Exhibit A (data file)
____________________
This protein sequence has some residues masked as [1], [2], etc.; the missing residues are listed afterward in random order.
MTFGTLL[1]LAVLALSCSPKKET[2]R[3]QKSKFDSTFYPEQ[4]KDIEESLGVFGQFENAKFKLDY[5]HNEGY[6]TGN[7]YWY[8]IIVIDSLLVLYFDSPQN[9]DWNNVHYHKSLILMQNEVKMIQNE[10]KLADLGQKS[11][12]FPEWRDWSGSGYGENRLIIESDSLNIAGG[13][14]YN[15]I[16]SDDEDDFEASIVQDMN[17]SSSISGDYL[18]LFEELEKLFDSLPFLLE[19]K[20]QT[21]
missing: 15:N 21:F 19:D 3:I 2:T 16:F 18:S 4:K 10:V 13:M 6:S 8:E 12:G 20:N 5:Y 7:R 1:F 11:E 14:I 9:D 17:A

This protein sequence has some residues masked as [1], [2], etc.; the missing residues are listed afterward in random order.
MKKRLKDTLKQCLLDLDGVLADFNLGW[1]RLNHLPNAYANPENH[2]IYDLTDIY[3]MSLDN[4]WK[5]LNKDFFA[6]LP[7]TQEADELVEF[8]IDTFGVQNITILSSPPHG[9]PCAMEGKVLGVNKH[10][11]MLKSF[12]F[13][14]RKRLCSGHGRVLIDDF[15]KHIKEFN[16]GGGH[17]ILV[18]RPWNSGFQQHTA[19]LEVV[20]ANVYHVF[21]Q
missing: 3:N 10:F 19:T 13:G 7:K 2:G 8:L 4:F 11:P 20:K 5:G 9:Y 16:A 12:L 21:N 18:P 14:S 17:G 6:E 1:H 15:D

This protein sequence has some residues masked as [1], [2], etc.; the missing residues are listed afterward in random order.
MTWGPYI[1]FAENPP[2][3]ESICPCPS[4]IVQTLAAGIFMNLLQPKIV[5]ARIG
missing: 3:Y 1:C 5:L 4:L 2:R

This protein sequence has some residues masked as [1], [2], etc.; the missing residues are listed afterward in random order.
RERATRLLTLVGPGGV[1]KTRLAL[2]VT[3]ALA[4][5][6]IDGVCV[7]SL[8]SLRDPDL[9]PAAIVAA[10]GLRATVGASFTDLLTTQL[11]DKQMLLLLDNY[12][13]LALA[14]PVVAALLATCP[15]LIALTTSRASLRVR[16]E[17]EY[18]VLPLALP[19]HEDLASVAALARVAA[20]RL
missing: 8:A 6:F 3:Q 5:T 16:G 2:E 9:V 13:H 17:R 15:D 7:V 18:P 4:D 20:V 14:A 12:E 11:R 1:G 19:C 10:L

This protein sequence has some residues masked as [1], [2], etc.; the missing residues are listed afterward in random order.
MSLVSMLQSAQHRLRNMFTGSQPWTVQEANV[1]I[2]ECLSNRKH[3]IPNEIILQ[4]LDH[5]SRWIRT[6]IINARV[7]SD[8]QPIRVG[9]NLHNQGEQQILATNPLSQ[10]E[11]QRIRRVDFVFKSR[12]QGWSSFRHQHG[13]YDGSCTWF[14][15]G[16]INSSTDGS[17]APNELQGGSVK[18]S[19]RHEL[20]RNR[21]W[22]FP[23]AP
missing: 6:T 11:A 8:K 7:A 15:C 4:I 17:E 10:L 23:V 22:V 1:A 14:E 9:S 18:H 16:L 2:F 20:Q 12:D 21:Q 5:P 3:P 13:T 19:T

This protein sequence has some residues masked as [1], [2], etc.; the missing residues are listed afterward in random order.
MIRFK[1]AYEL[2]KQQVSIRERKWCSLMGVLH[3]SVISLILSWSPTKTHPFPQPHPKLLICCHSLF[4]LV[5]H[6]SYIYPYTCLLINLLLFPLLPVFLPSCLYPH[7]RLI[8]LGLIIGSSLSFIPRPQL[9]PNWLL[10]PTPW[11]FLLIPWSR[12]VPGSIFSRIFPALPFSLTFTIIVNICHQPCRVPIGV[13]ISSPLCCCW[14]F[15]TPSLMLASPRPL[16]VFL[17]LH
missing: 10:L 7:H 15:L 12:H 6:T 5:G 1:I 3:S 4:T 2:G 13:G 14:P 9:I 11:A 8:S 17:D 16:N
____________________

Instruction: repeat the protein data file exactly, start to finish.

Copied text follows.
This protein sequence has some residues masked as [1], [2], etc.; the missing residues are listed afterward in random order.
MTFGTLL[1]LAVLALSCSPKKET[2]R[3]QKSKFDSTFYPEQ[4]KDIEESLGVFGQFENAKFKLDY[5]HNEGY[6]TGN[7]YWY[8]IIVIDSLLVLYFDSPQN[9]DWNNVHYHKSLILMQNEVKMIQNE[10]KLADLGQKS[11][12]FPEWRDWSGSGYGENRLIIESDSLNIAGG[13][14]YN[15]I[16]SDDEDDFEASIVQDMN[17]SSSISGDYL[18]LFEELEKLFDSLPFLLE[19]K[20]QT[21]
missing: 15:N 21:F 19:D 3:I 2:T 16:F 18:S 4:K 10:V 13:M 6:S 8:E 12:G 20:N 5:Y 7:R 1:F 11:E 14:I 9:D 17:A

This protein sequence has some residues masked as [1], [2], etc.; the missing residues are listed afterward in random order.
MKKRLKDTLKQCLLDLDGVLADFNLGW[1]RLNHLPNAYANPENH[2]IYDLTDIY[3]MSLDN[4]WK[5]LNKDFFA[6]LP[7]TQEADELVEF[8]IDTFGVQNITILSSPPHG[9]PCAMEGKVLGVNKH[10][11]MLKSF[12]F[13][14]RKRLCSGHGRVLIDDF[15]KHIKEFN[16]GGGH[17]ILV[18]RPWNSGFQQHTA[19]LEVV[20]ANVYHVF[21]Q
missing: 3:N 10:F 19:T 13:G 7:K 2:G 8:L 4:F 11:P 20:K 5:G 9:Y 16:A 12:L 21:N 18:P 14:S 17:G 6:E 1:H 15:D

This protein sequence has some residues masked as [1], [2], etc.; the missing residues are listed afterward in random order.
MTWGPYI[1]FAENPP[2][3]ESICPCPS[4]IVQTLAAGIFMNLLQPKIV[5]ARIG
missing: 3:Y 1:C 5:L 4:L 2:R

This protein sequence has some residues masked as [1], [2], etc.; the missing residues are listed afterward in random order.
RERATRLLTLVGPGGV[1]KTRLAL[2]VT[3]ALA[4][5][6]IDGVCV[7]SL[8]SLRDPDL[9]PAAIVAA[10]GLRATVGASFTDLLTTQL[11]DKQMLLLLDNY[12][13]LALA[14]PVVAALLATCP[15]LIALTTSRASLRVR[16]E[17]EY[18]VLPLALP[19]HEDLASVAALARVAA[20]RL
missing: 8:A 6:F 3:Q 5:T 16:G 2:E 9:V 13:H 17:R 15:D 7:V 18:P 4:D 20:V 14:A 12:E 11:R 1:G 19:C 10:L

This protein sequence has some residues masked as [1], [2], etc.; the missing residues are listed afterward in random order.
MSLVSMLQSAQHRLRNMFTGSQPWTVQEANV[1]I[2]ECLSNRKH[3]IPNEIILQ[4]LDH[5]SRWIRT[6]IINARV[7]SD[8]QPIRVG[9]NLHNQGEQQILATNPLSQ[10]E[11]QRIRRVDFVFKSR[12]QGWSSFRHQHG[13]YDGSCTWF[14][15]G[16]INSSTDGS[17]APNELQGGSVK[18]S[19]RHEL[20]RNR[21]W[22]FP[23]AP
missing: 6:T 11:A 8:K 7:A 15:C 4:I 17:E 10:L 23:V 22:V 1:A 14:E 9:S 18:H 16:L 2:F 20:Q 12:D 21:Q 5:P 3:P 13:T 19:T

This protein sequence has some residues masked as [1], [2], etc.; the missing residues are listed afterward in random order.
MIRFK[1]AYEL[2]KQQVSIRERKWCSLMGVLH[3]SVISLILSWSPTKTHPFPQPHPKLLICCHSLF[4]LV[5]H[6]SYIYPYTCLLINLLLFPLLPVFLPSCLYPH[7]RLI[8]LGLIIGSSLSFIPRPQL[9]PNWLL[10]PTPW[11]FLLIPWSR[12]VPGSIFSRIFPALPFSLTFTIIVNICHQPCRVPIGV[13]ISSPLCCCW[14]F[15]TPSLMLASPRPL[16]VFL[17]LH
missing: 10:L 7:H 15:L 12:H 6:T 5:G 1:I 3:S 4:T 2:G 13:G 14:P 9:I 11:A 8:S 17:D 16:N